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New Member
Posts: 1
Registered: ‎05-10-2007
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NOT JOINTLY PURCHASED

 

 

In 2007 my husband purchased a large amount of vacant land.  I asked him many times not to go through with this purchase but he did.  Now we are considering separation and/or divorce and I am questioning how this will effect my credit. If he doesn't pay or defaults on the loan, will that effect me personally even though my name is not on the mortgage????

Senior Contributor
Posts: 4,194
Registered: ‎03-24-2008
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Re: NOT JOINTLY PURCHASED

Hi and Welcome to the forums:smileyhappy:

 

Your name isn't on the mortgage so it will not effect your credit.

Did he buy the vacant land solely by himself ? If yes, then whatever he does reflects his credit only.effected.

 

Your credit only reflects what is your name on your credit report.

Have you pulled your recent credit reports?

FICO's May 2015 EQ764 ~~Live below your means and always keep an emergency fund -Love Everybody ~ Big Kenny ~ Big and Rich ~~~~~Credit Scoring 101 - Common Abbreviations - Freq Req Threads - Free Credit Reports - What Steps Do I Take?DV? PFD?
Valued Contributor
Posts: 1,671
Registered: ‎05-24-2007
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Re: NOT JOINTLY PURCHASED

I wish it were that simple. Lightnin is probably correct for the immediate future that the mortgage will not appear on your credit reports since your name is not on the mortgage.

 

However, if he defaults the lender will certainly look for the money from anywhere it can legally get it. They could even add negative info to your reports in an attempt to get money even though you could fight it successfully.

 

The laws regarding the ownership of the debt will vary widely by state. You might be responsible for the debt even if you didn't sign anything and your name is not on the mortgage. Two people that are married are jointly responsible for each others debts more often than you might think.

Senior Contributor
Posts: 3,626
Registered: ‎10-13-2009
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Re: NOT JOINTLY PURCHASED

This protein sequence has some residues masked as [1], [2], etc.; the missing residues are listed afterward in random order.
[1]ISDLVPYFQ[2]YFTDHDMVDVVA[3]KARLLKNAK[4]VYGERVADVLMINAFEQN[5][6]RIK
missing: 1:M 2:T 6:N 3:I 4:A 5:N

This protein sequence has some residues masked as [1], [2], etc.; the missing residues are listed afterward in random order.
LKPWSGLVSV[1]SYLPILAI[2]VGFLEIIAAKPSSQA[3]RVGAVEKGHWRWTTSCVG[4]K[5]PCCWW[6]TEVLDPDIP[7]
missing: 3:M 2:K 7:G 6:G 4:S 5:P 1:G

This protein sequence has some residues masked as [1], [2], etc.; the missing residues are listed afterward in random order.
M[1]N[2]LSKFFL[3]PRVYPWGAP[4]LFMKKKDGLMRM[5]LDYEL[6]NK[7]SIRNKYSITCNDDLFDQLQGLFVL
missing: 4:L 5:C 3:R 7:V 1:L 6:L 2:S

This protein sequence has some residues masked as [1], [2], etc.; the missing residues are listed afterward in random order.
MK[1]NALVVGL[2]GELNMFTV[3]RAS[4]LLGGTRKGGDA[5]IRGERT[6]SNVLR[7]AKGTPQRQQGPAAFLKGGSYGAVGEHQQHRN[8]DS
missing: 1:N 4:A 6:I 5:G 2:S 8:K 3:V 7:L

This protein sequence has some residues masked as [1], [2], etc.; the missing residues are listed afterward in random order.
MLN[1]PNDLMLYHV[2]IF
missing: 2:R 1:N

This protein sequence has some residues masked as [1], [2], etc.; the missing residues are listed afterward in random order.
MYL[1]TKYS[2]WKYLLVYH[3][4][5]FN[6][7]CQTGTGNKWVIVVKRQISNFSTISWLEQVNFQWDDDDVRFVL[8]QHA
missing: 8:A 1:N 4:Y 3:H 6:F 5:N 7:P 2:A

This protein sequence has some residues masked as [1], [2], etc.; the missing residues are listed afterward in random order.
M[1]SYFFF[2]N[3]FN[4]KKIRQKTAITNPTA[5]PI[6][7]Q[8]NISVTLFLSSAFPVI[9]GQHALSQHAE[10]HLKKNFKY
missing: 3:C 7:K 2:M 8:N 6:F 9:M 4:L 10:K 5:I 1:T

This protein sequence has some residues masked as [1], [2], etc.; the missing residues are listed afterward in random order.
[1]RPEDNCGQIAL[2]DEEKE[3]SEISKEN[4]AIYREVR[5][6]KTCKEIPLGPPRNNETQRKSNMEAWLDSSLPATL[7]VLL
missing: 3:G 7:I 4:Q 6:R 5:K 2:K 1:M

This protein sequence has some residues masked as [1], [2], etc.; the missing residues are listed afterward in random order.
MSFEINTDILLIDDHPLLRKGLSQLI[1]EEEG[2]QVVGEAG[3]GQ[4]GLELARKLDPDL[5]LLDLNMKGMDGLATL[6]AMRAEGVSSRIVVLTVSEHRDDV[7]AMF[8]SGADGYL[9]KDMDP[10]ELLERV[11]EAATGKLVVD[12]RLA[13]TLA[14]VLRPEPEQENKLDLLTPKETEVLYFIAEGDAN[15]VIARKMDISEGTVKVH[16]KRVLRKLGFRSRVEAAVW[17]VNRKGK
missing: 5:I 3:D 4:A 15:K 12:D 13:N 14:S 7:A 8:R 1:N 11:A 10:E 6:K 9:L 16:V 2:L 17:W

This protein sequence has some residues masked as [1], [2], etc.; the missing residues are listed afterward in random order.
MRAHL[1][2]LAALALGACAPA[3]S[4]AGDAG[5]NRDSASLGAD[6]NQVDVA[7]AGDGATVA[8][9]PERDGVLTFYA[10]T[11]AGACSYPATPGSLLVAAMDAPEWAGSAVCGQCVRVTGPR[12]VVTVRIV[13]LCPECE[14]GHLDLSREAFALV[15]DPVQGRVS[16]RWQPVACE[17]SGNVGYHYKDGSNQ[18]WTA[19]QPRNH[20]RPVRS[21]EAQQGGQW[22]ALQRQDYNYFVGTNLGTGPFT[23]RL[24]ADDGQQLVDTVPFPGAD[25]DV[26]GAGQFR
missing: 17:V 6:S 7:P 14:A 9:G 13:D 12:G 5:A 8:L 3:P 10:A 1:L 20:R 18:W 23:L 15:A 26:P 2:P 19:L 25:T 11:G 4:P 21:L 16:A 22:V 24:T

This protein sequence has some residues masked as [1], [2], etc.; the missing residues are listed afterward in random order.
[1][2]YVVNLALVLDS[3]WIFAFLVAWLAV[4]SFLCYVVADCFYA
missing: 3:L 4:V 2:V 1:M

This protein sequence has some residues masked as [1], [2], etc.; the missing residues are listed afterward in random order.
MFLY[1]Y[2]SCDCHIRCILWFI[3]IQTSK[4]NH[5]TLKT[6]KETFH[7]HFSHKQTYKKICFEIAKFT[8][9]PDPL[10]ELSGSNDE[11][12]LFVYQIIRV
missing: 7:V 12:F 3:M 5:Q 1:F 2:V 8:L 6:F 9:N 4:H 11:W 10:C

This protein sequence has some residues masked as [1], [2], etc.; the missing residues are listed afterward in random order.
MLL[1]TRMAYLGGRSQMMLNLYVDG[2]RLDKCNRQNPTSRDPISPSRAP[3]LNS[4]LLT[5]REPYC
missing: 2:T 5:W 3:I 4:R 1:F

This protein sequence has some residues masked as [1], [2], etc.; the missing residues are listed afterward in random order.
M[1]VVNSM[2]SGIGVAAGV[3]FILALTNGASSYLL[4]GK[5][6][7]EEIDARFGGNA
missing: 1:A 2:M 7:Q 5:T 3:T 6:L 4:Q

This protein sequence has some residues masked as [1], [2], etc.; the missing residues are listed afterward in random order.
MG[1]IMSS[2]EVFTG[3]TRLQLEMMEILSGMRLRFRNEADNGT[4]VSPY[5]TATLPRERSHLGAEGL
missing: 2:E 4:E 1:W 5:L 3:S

LIGHTNIN wrote:

Hi and Welcome to the forums:smileyhappy:

 

Your name isn't on the mortgage so it will not effect your credit.

Did he buy the vacant land solely by himself ? If yes, then whatever he does reflects his credit only.effected.

 

Your credit only reflects what is your name on your credit report.

Have you pulled your recent credit reports?


 

I wish it were that easy. 

 

There are many factors to consider not the least of which is whether they are in a community property state or not.  If in a community property state, if and when the spouse defaults, CAs can go after the other spouse and / or they can be sued.  If either of these things happen, it most certainly can find it's way onto credit reports.

IAALBNYL
Senior Contributor
Posts: 4,194
Registered: ‎03-24-2008
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Re: NOT JOINTLY PURCHASED

GregB and O6 you are exactly correct, I was only thinking of her CR's,But long term she can be held legally responsible for this debt.

 

For a teachable moment here, OP'er has not signed on since the 1st post, so I'm thinking her next question maybe....

If they do divorce, and the courts say that" he is solely responsible for this debt" That does not still get her off the hook, correct? 

 

Thank you in advance to those who reply, Lightnin:smileywink:

 

FICO's May 2015 EQ764 ~~Live below your means and always keep an emergency fund -Love Everybody ~ Big Kenny ~ Big and Rich ~~~~~Credit Scoring 101 - Common Abbreviations - Freq Req Threads - Free Credit Reports - What Steps Do I Take?DV? PFD?
Senior Contributor
Posts: 3,626
Registered: ‎10-13-2009
0

Re: NOT JOINTLY PURCHASED


LIGHTNIN wrote:

GregB and O6 you are exactly correct, I was only thinking of her CR's,But long term she can be held legally responsible for this debt.

 

For a teachable moment here, OP'er has not signed on since the 1st post, so I'm thinking her next question maybe....

If they do divorce, and the courts say that" he is solely responsible for this debt" That does not still get her off the hook, correct? 

 

Thank you in advance to those who reply, Lightnin:smileywink:

 


 

You are, unfortunately, correct.

 

A separation agreement, divorce settlement or divorce decree can virtually never adjust one's contractual liability with a pre-existing creditor.  The reason I say you are unfortunately correct is because a great many people think that "Oh, the judge said I don't have to pay that account" and then in the end are shocked to find the creditor drawing blood from them. 

 

IAALBNYL
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